I used Grammarly to grammar check this post, because even though I trained as an editor and a writer, I don’t always see the mistakes and typos in my own work.
I think it’s easy, as a writer, to become discouraged and weary and have that negatively affect your writing. There are the rejections and the negative reviews that sting your soul; the working so hard on your writing and on book promotion (which are both full-time jobs) that tire you; and the upheavals and uncertainty in the publishing world that bring anxiety or financial instability. And if you focus on your writing as your sole means of earning a living, writing can start to feel like a chore, as well as bring pressure. All these things can take the magic and joy out of writing.
And there can be such incredible magic writing. When you create a story out of just letters and words, and your soul and imagination, and that story makes a reader care about the characters, have greater compassion, or feel what it’s like to be someone else–that is magic. When you’ve written sentences and phrases that powerfully, even poetically say truths that you need to say, or that you know will make someone feel and think in ways they didn’t before–phrases that feel just right when you read them aloud–that is a joy. Knowing you’ve written a book that grips readers so much that they can’t put the book down–that feels exhilarating. But if you’ve lost that joy and magic, writing just feels hard.
So how do you get back that joy? You read. Re-read old books you loved and found comfort in, and let the magic of a great storyteller take you places that only a storyteller can. Read new books that excite you and make you feel and care about the characters. If you pick up a book that you don’t enjoy, just put it down, then pick up another one. Keep doing that until you’ve found a book that pulls you in and doesn’t kick you out of the story, a book that you can’t stop reading but don’t want to finish because it’s so good, a book that makes you care deeply about the characters. That book will help feed your creativity and soul, and remind you why you write. That book will help you love writing again, and write with more passion.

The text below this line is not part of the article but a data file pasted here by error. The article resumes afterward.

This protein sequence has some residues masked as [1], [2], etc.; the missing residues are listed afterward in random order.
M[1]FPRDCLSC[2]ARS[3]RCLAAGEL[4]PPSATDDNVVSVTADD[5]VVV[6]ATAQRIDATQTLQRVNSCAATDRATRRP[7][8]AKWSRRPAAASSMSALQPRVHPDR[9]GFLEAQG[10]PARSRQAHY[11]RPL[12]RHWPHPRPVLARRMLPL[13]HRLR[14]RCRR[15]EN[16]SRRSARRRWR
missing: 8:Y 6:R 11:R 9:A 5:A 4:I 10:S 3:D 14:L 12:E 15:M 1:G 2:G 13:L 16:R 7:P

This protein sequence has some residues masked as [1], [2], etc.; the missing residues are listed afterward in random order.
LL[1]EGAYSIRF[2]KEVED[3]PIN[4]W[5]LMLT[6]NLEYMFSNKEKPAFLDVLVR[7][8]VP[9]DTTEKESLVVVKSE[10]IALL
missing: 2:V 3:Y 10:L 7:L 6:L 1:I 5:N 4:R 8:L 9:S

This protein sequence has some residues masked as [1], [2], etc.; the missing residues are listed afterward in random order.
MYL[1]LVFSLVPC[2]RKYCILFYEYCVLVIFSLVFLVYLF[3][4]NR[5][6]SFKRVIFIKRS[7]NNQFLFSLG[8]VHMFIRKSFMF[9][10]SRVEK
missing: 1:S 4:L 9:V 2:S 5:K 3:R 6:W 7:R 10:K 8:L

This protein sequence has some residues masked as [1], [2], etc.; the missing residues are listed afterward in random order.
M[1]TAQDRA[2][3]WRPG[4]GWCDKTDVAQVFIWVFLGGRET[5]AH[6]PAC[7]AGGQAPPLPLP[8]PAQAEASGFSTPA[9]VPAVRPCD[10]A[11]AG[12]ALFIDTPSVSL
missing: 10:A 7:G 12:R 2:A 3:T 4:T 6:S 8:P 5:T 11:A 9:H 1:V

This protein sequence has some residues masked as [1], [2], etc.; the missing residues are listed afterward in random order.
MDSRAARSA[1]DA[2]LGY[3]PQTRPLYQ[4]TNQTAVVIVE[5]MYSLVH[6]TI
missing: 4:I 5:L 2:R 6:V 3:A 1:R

And don’t stop there. Read as often as you can. Stuff yourself full of books–books in your own genre, and books outside of it. I believe that reading novels helps us write better. We can learn through osmosis, through absorbing the story and all it has to tell us, through feeding our creative selves. As Ray Bradbury says:
“If you stuff yourself full of poems, essays, plays, stories, novels, films, comic strips, magazines, music, you automatically explode every morning like Old Faithful. I have never had a dry spell in my life, mainly because I feed myself well, to the point of bursting.”
And when you’ve finished a book that you absolutely loved, think about how it made you feel and what it gave you–hours of delicious pleasure and escape; peeking into someone else’s life or knowing you’re not alone; pure delight in a story well told. Think about how it made you want to tell everyone about this fantastic book, how it made you want to write that author and thank her. Then realize that that’s what your books give other readers–that joy and magic, that escape and validation. You have become a favorite author for someone else, just the way other authors are your favorites. What an incredible, amazing thing to have happen!
So read what you love and let yourself write what you love. It will bring joy and passion back into your work.
It does for me. What do you find works for you?